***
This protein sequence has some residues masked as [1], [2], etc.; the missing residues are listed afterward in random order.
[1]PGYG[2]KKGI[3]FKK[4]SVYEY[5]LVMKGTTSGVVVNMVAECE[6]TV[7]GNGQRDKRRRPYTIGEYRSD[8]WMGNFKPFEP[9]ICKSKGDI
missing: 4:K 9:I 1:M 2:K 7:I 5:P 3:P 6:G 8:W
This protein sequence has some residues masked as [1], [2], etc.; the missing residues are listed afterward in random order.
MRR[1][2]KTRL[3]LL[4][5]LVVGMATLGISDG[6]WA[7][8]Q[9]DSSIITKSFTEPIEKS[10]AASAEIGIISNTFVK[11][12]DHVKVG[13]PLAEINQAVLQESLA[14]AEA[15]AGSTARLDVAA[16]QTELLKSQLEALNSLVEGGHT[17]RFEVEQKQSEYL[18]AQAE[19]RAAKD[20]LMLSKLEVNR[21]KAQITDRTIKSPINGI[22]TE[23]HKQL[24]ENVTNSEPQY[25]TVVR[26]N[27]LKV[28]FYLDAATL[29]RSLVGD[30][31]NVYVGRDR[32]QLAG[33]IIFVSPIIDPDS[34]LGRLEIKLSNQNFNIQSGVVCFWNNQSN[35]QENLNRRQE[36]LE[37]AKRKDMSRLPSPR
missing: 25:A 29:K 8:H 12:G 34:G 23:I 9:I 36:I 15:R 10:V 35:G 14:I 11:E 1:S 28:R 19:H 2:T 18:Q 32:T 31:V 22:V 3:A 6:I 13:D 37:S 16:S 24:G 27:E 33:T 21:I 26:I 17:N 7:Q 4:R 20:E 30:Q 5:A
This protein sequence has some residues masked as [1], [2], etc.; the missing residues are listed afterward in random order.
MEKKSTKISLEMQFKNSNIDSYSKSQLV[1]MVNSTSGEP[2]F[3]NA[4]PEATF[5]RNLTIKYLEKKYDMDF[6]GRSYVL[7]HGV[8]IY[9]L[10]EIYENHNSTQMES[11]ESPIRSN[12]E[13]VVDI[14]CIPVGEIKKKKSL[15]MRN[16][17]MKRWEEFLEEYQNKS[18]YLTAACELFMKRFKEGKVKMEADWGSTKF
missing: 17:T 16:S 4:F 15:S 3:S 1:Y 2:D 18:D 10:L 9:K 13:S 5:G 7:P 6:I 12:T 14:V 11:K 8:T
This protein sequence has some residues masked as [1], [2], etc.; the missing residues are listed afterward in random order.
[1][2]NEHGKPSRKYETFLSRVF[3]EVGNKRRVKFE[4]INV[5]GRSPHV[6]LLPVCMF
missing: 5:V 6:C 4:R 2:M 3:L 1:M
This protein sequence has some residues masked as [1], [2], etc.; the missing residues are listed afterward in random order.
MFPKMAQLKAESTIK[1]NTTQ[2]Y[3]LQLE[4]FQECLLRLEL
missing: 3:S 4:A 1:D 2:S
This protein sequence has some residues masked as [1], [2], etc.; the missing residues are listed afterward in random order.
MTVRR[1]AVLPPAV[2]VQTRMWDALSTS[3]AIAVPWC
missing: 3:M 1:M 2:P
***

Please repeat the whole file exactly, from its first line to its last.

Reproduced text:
This protein sequence has some residues masked as [1], [2], etc.; the missing residues are listed afterward in random order.
[1]PGYG[2]KKGI[3]FKK[4]SVYEY[5]LVMKGTTSGVVVNMVAECE[6]TV[7]GNGQRDKRRRPYTIGEYRSD[8]WMGNFKPFEP[9]ICKSKGDI
missing: 4:K 9:I 1:M 2:K 7:I 5:P 3:P 6:G 8:W
This protein sequence has some residues masked as [1], [2], etc.; the missing residues are listed afterward in random order.
MRR[1][2]KTRL[3]LL[4][5]LVVGMATLGISDG[6]WA[7][8]Q[9]DSSIITKSFTEPIEKS[10]AASAEIGIISNTFVK[11][12]DHVKVG[13]PLAEINQAVLQESLA[14]AEA[15]AGSTARLDVAA[16]QTELLKSQLEALNSLVEGGHT[17]RFEVEQKQSEYL[18]AQAE[19]RAAKD[20]LMLSKLEVNR[21]KAQITDRTIKSPINGI[22]TE[23]HKQL[24]ENVTNSEPQY[25]TVVR[26]N[27]LKV[28]FYLDAATL[29]RSLVGD[30][31]NVYVGRDR[32]QLAG[33]IIFVSPIIDPDS[34]LGRLEIKLSNQNFNIQSGVVCFWNNQSN[35]QENLNRRQE[36]LE[37]AKRKDMSRLPSPR
missing: 25:A 29:K 8:H 12:G 34:G 23:I 9:I 36:I 15:R 10:V 35:G 14:I 11:E 1:S 28:R 19:H 2:T 18:Q 32:T 31:V 22:V 3:A 6:I 13:D 37:S 16:S 24:G 27:E 33:T 21:I 26:I 17:N 7:Q 4:R 20:E 30:Q 5:A
This protein sequence has some residues masked as [1], [2], etc.; the missing residues are listed afterward in random order.
MEKKSTKISLEMQFKNSNIDSYSKSQLV[1]MVNSTSGEP[2]F[3]NA[4]PEATF[5]RNLTIKYLEKKYDMDF[6]GRSYVL[7]HGV[8]IY[9]L[10]EIYENHNSTQMES[11]ESPIRSN[12]E[13]VVDI[14]CIPVGEIKKKKSL[15]MRN[16][17]MKRWEEFLEEYQNKS[18]YLTAACELFMKRFKEGKVKMEADWGSTKF
missing: 17:T 16:S 4:F 15:S 3:S 1:Y 2:D 18:D 10:L 9:K 13:S 5:G 7:P 6:I 12:T 14:V 11:K 8:T
This protein sequence has some residues masked as [1], [2], etc.; the missing residues are listed afterward in random order.
[1][2]NEHGKPSRKYETFLSRVF[3]EVGNKRRVKFE[4]INV[5]GRSPHV[6]LLPVCMF
missing: 5:V 6:C 4:R 2:M 3:L 1:M
This protein sequence has some residues masked as [1], [2], etc.; the missing residues are listed afterward in random order.
MFPKMAQLKAESTIK[1]NTTQ[2]Y[3]LQLE[4]FQECLLRLEL
missing: 3:S 4:A 1:D 2:S
This protein sequence has some residues masked as [1], [2], etc.; the missing residues are listed afterward in random order.
MTVRR[1]AVLPPAV[2]VQTRMWDALSTS[3]AIAVPWC
missing: 3:M 1:M 2:P